Skip to main content
It looks like you're using Internet Explorer 11 or older. This website works best with modern browsers such as the latest versions of Chrome, Firefox, Safari, and Edge. If you continue with this browser, you may see unexpected results.

University Library, University of Illinois at Urbana-Champaign

Sociology 510: Professionalization Seminar: Journal Impact Factor, and Citation Analysis

Class guide for SOC 510

Quick Links

Journal Impact Factor

What is Impact Factor?

There are many different measures of a journal's importance in a field. One of these is Impact Factor, which is a measure of the average frequency that articles from the journal are being cited in other articles. The Impact Factor of a journal in a particular year is published in Journal Citation Reports, which is available online through Web of Science (on the header).

In any given year, the journal Impact Factor is the average number of times articles from the journal published in the past two years have been cited in articles published that year. A high Impact Factor number is an indication that articles published in this journal are on average cited more frequently than those in a journal with a low Impact Factor. 

Why is the Impact Factor of a journal important?

Since articles in journals with higher Impact Factors are being cited more frequently (on average), these journals can be considered to be the leading edge in research in their field. Therefore, it is important that you are familiar with the content of these journals for your own research. Also, depending on the academic institution, promotion and tenure committees sometimes give more weight or credit to authors who publish in journals with higher Impact Factor, so PhD students who aspire to publish research and attain tenured faculty status in the future should keep Impact Factor in mind when deciding which journals to send their research for publication.

Cautions and Controversies

Impact Factor is not the only way to measure a journal's importance, and there are some criticisms of this system:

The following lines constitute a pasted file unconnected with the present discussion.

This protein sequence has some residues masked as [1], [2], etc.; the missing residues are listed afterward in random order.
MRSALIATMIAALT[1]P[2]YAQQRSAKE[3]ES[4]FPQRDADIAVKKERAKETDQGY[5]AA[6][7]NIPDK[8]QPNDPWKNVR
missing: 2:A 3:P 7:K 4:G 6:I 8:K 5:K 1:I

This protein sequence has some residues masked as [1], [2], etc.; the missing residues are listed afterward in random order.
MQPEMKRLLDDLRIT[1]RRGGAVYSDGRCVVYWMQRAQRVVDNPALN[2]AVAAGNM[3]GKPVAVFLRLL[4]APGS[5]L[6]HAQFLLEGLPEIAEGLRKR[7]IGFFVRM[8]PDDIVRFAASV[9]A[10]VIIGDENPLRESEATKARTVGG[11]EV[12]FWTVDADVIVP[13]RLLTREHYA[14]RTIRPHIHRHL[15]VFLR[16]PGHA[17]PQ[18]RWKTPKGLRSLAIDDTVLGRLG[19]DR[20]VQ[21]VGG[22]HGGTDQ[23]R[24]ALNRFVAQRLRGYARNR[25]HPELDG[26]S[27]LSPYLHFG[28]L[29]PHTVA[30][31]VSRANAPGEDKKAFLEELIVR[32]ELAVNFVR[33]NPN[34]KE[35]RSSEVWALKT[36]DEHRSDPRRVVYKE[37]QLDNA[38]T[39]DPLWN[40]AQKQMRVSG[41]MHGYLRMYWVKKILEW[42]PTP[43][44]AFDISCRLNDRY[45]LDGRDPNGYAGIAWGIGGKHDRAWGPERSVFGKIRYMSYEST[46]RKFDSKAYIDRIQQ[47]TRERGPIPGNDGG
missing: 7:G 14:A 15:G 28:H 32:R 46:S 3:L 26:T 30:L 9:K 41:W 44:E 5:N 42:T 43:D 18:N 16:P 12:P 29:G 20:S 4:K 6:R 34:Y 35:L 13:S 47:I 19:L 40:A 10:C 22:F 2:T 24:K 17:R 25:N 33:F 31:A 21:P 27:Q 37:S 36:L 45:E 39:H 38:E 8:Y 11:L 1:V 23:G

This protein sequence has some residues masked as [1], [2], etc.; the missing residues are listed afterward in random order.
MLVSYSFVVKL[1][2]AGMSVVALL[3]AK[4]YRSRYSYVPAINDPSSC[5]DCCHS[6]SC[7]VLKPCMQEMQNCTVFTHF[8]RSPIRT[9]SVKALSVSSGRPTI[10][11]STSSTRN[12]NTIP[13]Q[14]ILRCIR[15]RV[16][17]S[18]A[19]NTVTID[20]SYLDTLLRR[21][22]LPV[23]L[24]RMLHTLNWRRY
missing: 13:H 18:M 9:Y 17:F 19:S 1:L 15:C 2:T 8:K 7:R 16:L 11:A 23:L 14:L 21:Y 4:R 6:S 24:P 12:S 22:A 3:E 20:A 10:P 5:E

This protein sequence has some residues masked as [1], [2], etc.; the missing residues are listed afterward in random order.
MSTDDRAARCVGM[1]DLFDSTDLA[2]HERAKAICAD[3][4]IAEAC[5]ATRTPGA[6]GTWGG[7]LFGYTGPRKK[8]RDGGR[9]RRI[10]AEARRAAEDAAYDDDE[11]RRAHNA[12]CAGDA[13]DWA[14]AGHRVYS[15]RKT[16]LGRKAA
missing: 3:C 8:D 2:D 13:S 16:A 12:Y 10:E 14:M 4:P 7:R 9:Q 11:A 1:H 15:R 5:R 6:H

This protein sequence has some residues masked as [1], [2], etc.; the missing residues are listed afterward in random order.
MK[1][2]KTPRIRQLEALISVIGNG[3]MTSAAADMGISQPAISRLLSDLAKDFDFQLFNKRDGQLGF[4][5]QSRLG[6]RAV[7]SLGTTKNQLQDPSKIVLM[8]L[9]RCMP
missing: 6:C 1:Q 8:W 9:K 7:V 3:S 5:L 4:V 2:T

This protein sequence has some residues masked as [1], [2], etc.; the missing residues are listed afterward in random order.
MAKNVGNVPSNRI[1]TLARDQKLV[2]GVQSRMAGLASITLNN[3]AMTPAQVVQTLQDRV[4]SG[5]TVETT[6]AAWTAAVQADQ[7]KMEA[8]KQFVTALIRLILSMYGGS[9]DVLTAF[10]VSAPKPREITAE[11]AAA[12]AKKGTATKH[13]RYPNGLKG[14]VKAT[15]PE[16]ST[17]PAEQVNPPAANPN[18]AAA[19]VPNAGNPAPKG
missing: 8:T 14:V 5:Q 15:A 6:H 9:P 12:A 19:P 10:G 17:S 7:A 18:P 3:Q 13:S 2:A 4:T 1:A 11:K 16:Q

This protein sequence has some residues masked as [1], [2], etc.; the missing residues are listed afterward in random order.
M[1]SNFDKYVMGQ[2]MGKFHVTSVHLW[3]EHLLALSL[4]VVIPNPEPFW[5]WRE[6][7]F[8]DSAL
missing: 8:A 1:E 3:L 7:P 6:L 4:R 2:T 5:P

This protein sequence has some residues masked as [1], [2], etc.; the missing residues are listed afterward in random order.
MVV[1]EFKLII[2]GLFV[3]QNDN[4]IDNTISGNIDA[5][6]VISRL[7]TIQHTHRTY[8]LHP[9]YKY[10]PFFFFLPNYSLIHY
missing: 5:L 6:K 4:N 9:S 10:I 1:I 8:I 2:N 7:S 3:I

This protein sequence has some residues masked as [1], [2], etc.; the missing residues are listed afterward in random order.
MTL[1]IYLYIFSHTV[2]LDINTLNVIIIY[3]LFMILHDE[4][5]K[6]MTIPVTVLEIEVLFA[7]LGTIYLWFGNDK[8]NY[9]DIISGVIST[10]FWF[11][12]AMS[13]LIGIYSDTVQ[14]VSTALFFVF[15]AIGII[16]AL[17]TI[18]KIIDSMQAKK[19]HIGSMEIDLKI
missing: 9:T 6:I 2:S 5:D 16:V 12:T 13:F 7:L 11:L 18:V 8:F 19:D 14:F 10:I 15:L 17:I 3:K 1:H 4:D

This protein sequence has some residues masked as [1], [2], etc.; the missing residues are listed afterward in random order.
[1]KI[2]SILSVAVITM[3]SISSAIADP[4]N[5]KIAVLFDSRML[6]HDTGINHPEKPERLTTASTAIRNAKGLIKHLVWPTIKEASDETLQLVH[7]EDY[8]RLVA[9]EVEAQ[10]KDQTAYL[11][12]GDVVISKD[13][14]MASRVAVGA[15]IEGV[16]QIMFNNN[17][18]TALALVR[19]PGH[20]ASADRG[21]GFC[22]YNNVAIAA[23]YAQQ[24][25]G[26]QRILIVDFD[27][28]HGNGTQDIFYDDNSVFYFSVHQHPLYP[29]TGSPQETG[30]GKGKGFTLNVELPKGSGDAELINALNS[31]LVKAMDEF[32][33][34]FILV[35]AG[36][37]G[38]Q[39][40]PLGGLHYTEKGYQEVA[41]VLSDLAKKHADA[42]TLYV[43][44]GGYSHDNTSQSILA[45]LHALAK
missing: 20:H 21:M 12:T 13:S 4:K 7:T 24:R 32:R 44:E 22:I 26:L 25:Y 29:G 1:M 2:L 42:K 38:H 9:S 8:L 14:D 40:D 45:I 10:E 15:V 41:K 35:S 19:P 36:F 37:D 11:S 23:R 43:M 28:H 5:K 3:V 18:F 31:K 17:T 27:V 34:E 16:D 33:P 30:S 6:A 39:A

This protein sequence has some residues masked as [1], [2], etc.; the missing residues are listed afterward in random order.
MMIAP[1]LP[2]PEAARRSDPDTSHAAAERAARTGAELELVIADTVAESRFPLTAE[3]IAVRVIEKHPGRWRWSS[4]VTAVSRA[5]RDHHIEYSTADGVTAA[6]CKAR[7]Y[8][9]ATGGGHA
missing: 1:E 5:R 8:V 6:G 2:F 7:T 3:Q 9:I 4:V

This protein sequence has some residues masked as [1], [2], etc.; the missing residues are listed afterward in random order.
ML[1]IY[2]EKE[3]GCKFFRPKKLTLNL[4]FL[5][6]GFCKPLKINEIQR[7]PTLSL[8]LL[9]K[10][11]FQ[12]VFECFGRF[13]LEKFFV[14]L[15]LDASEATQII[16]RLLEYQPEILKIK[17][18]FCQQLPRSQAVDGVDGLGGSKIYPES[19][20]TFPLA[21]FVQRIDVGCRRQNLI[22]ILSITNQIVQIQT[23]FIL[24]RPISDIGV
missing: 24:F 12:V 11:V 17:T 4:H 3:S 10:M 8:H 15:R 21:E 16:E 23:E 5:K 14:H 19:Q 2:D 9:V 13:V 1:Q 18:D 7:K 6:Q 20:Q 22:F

1. Journal impact factors depend on the research field: high impact factors are likely in journals covering large areas of basic research and less likely in more subject-specific journals.
  2. Although Journal Citation Reports includes some non-English journals, the index is heavily skewed toward English-language journals, leaving out important international sources.
  3. Researchers may be more likely to pursue fashionable topics that have a higher likelihood of being published in a high-impact journal than to follow important avenues that may not be the as popular.

Alternative ways of ranking journals

  • Ranking and mapping scientific knowledge
    • A journal's Eigenfactor score is the measure of the journal's total importance to the scientific community. For more information about how this is measured, see the Eigenfactor metrics page at
    • A journal's Article Influence score is a measure of the average influence of each of its articles over the first five years after publication. For more information about this, see the FAQs page at

Citation Analysis

Counting citations is often called "citation analysis." In your scholarly research, you may need to gauge the importance of a publication by counting the number of times it has been cited by other scholars. When you count the number of times an article has been cited in published research, you gain information about that article's impact on its discipline. If an article has a high number of citations, you may conclude that it has been the subject of discussion or criticism in its discipline. In addition, finding the list of articles that have cited an article can help you find more information about your research topic, a process called "citation chasing."

"Counting citations" sounds simple; however, citation analysis tools count citations from different sets of publications. When you are performing a citation analysis, you may need to use several different databases to count citations, in order to fully capture an article's impact. Web of Knowledge (Web of Science) and Scopus are two databases which maintain citation statistics on the articles indexed in these databases. For search tips and additional citation analysis options, see the Library's Citation Analysis webpage.

You can also set up citation alerts in these databases to notify you when there is a new citation of a particular article or author. Many scholars use these alerts to find out when their own work is cited, in addition to tracking new citations of other authors' articles.